Sunday, September 10, 2017

Around St. John's Newfoundland

 St John's Newfoundland, is the capital of Canada's eastern most province - Newfoundland and Labrador. It is the largest city in Newfoundland and also North America's eastern most city. The town was named after John the Baptist. John Cabot sailed into its harbor in 1497. Its is the oldest city in North America. 

 The city's history includes roles in the Seven Year's war, The French and Indian war, American Revolution and The War of 1812.  It was at Signal Hill where Guglielmo Marconi received the first transatlantic wireless signal. 

Signal Hill over looks the Atlantic and St John's harbor. The British built strategic fortifications in the 17th century. Cabot Tower was built in 1897 to commemorate the city's 400th anniversary and Queen Victoria's Diamond Jubilee. 


The city of St John's is a colorful hilly town, often fogged in and sometimes gets compared with San Francisco. The Basilica of St. John the Baptist sits perched on the city's highest ridge and faces towards the entrance of the harbor. 

Soon after the European discovery of North America, St Johns became a major fishing port. Though the fishing industry has subsided St Johns is still a major port for the oil and natural gas sectors. Its ranked as a major World Energy city, serving as a base for  ExxonMobil, Chevron, Husky and many other energy companies. There are four major offshore oil developments here.

Colorful homes dot the hillside upon entering St John's harbor. 

Quidi Vidi is a historical fishing village and a neighborhood of modern day St John's. Its features artisan shops, restaurants and a brew pub. The Lobster rolls are delicious. 

St John's is one of the best places in the world to observe icebergs. They are visible from many points in the city and arrive every spring from the glaciers of western Greenland via iceberg alley. 

St Johns's is famous for its lively Celtic music, pubs and food. Its often said that St John's has more pubs percapita than anywhere else in North America. Common dishes are comprised from ingredients that may include lobster, cod, scallops, salmon, turkey and curry. 

St John's George street features 2 blocks of Irish pubs making for a very fun pub crawl.. Every night is Saturday night.  

The classic St john's Fish and Chips dinner which features battered deep fried cod, fresh cut fries, stuffing, coleslaw and turkey gravy. 

The Turkey Mess is another classic dinner, which features French Fries layered with sauteed onions and pieces of sauteed sliced hot dogs. On top is sprinkled roasted turkey, crumbled stuffing and poured gravy.

The people of St John's and Newfoundlander's alike have a tremendous sense of humor about themselves. In fact many jokes in Canada often feature the team "Newfy'" somewhere in the punchline.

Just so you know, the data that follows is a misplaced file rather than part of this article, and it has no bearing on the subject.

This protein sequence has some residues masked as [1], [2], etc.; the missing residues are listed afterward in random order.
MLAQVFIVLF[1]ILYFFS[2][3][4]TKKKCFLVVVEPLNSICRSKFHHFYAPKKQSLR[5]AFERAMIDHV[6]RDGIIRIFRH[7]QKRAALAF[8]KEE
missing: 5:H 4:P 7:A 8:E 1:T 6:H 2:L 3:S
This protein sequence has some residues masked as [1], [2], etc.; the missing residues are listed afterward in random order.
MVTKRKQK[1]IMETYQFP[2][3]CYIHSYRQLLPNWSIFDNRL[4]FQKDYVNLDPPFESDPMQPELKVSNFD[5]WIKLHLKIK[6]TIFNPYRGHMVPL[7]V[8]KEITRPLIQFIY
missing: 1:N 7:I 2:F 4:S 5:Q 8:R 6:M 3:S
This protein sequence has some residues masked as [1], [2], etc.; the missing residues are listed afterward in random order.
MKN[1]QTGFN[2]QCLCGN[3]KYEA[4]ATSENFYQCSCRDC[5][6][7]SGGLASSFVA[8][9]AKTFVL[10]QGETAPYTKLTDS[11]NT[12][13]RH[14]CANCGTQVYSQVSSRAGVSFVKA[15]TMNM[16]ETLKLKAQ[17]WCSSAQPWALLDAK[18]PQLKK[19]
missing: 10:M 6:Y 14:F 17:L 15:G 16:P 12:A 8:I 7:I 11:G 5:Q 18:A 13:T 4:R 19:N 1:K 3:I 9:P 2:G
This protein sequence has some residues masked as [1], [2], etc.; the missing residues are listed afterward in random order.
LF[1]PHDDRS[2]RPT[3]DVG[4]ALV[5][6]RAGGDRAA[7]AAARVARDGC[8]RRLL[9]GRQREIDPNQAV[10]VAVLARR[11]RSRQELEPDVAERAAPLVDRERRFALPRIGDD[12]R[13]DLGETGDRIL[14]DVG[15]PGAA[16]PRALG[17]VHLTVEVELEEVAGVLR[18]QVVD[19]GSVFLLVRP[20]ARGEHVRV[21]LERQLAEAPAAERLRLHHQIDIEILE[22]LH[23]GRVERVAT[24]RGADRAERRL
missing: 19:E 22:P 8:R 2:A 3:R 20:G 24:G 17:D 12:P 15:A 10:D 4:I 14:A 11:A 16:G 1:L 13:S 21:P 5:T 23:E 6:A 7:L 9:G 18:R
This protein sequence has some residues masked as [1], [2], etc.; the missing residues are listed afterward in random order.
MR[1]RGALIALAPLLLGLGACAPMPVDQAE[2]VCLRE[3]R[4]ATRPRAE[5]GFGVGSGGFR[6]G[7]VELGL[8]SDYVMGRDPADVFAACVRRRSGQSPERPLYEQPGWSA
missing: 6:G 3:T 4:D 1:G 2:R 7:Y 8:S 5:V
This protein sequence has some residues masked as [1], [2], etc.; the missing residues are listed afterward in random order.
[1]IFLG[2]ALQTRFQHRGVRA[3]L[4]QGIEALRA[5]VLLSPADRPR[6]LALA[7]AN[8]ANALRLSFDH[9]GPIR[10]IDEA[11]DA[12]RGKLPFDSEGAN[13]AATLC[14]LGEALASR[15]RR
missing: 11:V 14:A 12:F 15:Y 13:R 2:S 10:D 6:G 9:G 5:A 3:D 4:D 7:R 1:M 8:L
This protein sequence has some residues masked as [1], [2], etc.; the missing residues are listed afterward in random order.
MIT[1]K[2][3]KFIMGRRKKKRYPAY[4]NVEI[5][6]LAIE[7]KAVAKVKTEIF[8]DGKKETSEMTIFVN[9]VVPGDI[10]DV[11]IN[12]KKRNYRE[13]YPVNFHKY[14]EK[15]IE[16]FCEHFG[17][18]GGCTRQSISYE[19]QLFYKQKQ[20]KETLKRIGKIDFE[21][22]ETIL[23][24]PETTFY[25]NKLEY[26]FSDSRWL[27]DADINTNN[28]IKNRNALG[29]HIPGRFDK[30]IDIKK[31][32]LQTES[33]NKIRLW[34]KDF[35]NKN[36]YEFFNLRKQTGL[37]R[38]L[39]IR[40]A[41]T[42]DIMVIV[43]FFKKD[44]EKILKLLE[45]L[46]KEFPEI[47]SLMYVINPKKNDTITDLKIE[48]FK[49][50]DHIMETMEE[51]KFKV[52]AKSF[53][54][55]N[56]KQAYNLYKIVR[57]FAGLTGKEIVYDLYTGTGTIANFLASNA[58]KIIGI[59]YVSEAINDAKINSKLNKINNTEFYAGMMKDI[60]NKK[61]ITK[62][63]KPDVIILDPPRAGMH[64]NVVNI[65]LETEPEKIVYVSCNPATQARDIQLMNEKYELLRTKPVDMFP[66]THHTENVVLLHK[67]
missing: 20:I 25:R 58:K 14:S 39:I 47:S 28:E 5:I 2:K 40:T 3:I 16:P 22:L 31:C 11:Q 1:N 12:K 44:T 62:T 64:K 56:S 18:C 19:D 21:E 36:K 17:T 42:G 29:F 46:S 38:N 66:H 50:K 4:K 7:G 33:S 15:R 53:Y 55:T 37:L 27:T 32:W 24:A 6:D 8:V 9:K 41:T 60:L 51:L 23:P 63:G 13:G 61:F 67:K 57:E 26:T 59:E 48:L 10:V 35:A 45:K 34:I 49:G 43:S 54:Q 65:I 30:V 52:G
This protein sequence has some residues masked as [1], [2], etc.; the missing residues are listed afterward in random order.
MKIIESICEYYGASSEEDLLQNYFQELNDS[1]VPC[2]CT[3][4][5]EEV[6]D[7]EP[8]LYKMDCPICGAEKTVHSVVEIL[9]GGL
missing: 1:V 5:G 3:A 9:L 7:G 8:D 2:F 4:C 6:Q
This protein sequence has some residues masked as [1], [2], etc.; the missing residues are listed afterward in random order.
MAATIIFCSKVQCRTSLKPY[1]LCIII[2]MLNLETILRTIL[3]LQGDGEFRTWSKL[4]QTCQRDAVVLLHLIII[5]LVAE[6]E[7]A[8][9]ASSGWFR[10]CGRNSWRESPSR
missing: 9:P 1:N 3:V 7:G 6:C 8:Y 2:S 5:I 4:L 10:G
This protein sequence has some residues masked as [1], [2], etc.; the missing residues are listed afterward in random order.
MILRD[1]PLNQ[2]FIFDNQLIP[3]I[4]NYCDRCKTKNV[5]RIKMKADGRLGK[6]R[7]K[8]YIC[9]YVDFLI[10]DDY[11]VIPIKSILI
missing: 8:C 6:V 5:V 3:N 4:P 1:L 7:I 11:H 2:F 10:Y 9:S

Street buskers abound in St John's. Celtic and Maritime music are everywhere.

St Johns's Jellybean Row houses. Appropriately named for the many colorful row homes throughout the city. Legend has it the houses were painted in such colorful themes so as fishermen could find there way home in the fog, though most of the fishermen are gone - pub crawlers utilize this strategy today. 

The National War Museum at King's Beach on Water Street where in 1583 Sir Humphrey Gilbert claimed Newfoundland for England. The term "National" refers to this monument being built by the Dominion of Newfoundland when it was still an independent nation and prior to its joining Canada in 1948.

Water street is the oldest street in North America. Today there are many cafes, artisan shops and pubs featuring fresh seafood dishes with Live Irish music. 

St John's Newfoundland makes for a great getaway. Its clean and safe plus the locals are very hospitable. The seafood is both fresh and delicious and there are a number of worth while attractions locally which may include whale watching or touring the small fishing villages along the Avalon Peninsula. Be prepared for the changing weather and the many diverse English accents with some not comprehensible even to native English speakers. As it is said there are more English language dialects in Newfoundland than any where else in the world. 

Getting There: St John's is serviced from central Canada via direct flights from Toronto, Montreal, and Ottawa. There are also direct flights from London and Dublin; and in season from major airports in the North East US. 

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